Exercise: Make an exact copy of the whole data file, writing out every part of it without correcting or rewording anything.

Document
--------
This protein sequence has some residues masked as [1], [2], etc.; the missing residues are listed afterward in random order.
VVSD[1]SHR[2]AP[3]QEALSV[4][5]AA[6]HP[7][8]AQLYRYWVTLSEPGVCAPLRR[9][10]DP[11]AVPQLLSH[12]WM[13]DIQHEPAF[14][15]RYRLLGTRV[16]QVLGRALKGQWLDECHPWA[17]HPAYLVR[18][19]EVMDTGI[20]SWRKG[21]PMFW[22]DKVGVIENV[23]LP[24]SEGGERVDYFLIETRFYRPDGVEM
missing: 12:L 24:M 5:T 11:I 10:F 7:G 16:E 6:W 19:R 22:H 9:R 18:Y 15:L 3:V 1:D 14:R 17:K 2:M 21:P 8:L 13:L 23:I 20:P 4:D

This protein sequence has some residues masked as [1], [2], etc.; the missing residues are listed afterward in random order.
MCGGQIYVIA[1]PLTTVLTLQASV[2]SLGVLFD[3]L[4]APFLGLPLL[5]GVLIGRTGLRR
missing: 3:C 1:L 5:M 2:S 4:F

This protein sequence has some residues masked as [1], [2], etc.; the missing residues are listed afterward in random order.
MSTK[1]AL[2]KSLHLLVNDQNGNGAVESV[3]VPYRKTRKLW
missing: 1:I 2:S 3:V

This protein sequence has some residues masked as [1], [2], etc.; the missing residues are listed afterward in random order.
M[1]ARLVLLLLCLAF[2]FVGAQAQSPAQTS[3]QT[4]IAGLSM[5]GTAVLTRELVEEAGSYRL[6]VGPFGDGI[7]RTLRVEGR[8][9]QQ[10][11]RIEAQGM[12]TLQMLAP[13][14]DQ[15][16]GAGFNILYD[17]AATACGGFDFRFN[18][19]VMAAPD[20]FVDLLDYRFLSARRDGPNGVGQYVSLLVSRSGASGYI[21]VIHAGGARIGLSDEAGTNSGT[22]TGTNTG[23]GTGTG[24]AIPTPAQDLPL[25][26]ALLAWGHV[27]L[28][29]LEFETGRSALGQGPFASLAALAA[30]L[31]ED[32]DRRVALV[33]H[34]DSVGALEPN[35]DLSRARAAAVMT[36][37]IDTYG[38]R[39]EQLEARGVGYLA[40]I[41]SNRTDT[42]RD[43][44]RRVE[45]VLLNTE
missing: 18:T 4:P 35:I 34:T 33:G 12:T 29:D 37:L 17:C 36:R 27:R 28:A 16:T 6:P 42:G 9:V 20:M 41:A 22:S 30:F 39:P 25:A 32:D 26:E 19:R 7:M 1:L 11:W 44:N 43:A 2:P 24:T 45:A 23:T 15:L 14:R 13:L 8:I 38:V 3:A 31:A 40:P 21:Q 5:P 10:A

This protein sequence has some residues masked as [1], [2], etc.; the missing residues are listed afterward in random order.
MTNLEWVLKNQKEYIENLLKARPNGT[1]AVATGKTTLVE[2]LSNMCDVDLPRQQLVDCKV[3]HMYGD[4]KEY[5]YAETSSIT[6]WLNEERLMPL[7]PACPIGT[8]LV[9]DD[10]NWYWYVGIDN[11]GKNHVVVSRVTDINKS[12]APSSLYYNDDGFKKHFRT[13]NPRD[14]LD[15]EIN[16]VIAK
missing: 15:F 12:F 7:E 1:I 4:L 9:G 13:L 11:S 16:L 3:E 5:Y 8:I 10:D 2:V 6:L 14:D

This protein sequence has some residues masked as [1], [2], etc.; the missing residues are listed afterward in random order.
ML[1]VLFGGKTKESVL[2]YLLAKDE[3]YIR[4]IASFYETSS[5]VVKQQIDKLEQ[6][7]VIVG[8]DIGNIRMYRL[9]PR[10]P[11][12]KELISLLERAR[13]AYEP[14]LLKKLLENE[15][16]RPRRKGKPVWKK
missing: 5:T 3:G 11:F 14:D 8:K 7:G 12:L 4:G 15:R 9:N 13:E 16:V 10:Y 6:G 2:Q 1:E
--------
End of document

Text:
This protein sequence has some residues masked as [1], [2], etc.; the missing residues are listed afterward in random order.
VVSD[1]SHR[2]AP[3]QEALSV[4][5]AA[6]HP[7][8]AQLYRYWVTLSEPGVCAPLRR[9][10]DP[11]AVPQLLSH[12]WM[13]DIQHEPAF[14][15]RYRLLGTRV[16]QVLGRALKGQWLDECHPWA[17]HPAYLVR[18][19]EVMDTGI[20]SWRKG[21]PMFW[22]DKVGVIENV[23]LP[24]SEGGERVDYFLIETRFYRPDGVEM
missing: 12:L 24:M 5:T 11:I 10:F 7:G 16:E 6:W 19:R 22:H 9:R 18:Y 15:L 3:V 1:D 14:R 17:K 2:M 21:P 8:L 13:L 23:I 20:P 4:D

This protein sequence has some residues masked as [1], [2], etc.; the missing residues are listed afterward in random order.
MCGGQIYVIA[1]PLTTVLTLQASV[2]SLGVLFD[3]L[4]APFLGLPLL[5]GVLIGRTGLRR
missing: 3:C 1:L 5:M 2:S 4:F

This protein sequence has some residues masked as [1], [2], etc.; the missing residues are listed afterward in random order.
MSTK[1]AL[2]KSLHLLVNDQNGNGAVESV[3]VPYRKTRKLW
missing: 1:I 2:S 3:V

This protein sequence has some residues masked as [1], [2], etc.; the missing residues are listed afterward in random order.
M[1]ARLVLLLLCLAF[2]FVGAQAQSPAQTS[3]QT[4]IAGLSM[5]GTAVLTRELVEEAGSYRL[6]VGPFGDGI[7]RTLRVEGR[8][9]QQ[10][11]RIEAQGM[12]TLQMLAP[13][14]DQ[15][16]GAGFNILYD[17]AATACGGFDFRFN[18][19]VMAAPD[20]FVDLLDYRFLSARRDGPNGVGQYVSLLVSRSGASGYI[21]VIHAGGARIGLSDEAGTNSGT[22]TGTNTG[23]GTGTG[24]AIPTPAQDLPL[25][26]ALLAWGHV[27]L[28][29]LEFETGRSALGQGPFASLAALAA[30]L[31]ED[32]DRRVALV[33]H[34]DSVGALEPN[35]DLSRARAAAVMT[36][37]IDTYG[38]R[39]EQLEARGVGYLA[40]I[41]SNRTDT[42]RD[43][44]RRVE[45]VLLNTE
missing: 18:T 4:P 35:I 34:T 33:G 12:T 29:D 37:L 17:C 36:R 27:R 28:A 16:T 6:P 42:G 9:V 20:M 41:A 22:S 30:F 39:P 25:A 32:D 26:E 19:R 7:M 1:L 11:W 44:N 43:A 2:P 24:T 45:A 23:T 15:L 14:R 13:L 8:I 38:V 3:A 31:A 40:P 21:Q 5:P 10:A

This protein sequence has some residues masked as [1], [2], etc.; the missing residues are listed afterward in random order.
MTNLEWVLKNQKEYIENLLKARPNGT[1]AVATGKTTLVE[2]LSNMCDVDLPRQQLVDCKV[3]HMYGD[4]KEY[5]YAETSSIT[6]WLNEERLMPL[7]PACPIGT[8]LV[9]DD[10]NWYWYVGIDN[11]GKNHVVVSRVTDINKS[12]APSSLYYNDDGFKKHFRT[13]NPRD[14]LD[15]EIN[16]VIAK
missing: 15:F 12:F 7:E 1:I 4:L 9:G 13:L 11:S 16:L 3:E 5:Y 8:I 10:D 2:V 6:L 14:D

This protein sequence has some residues masked as [1], [2], etc.; the missing residues are listed afterward in random order.
ML[1]VLFGGKTKESVL[2]YLLAKDE[3]YIR[4]IASFYETSS[5]VVKQQIDKLEQ[6][7]VIVG[8]DIGNIRMYRL[9]PR[10]P[11][12]KELISLLERAR[13]AYEP[14]LLKKLLENE[15][16]RPRRKGKPVWKK
missing: 5:T 3:G 11:F 14:D 8:K 7:G 12:L 4:G 15:R 9:N 13:E 16:V 10:Y 6:G 2:Q 1:E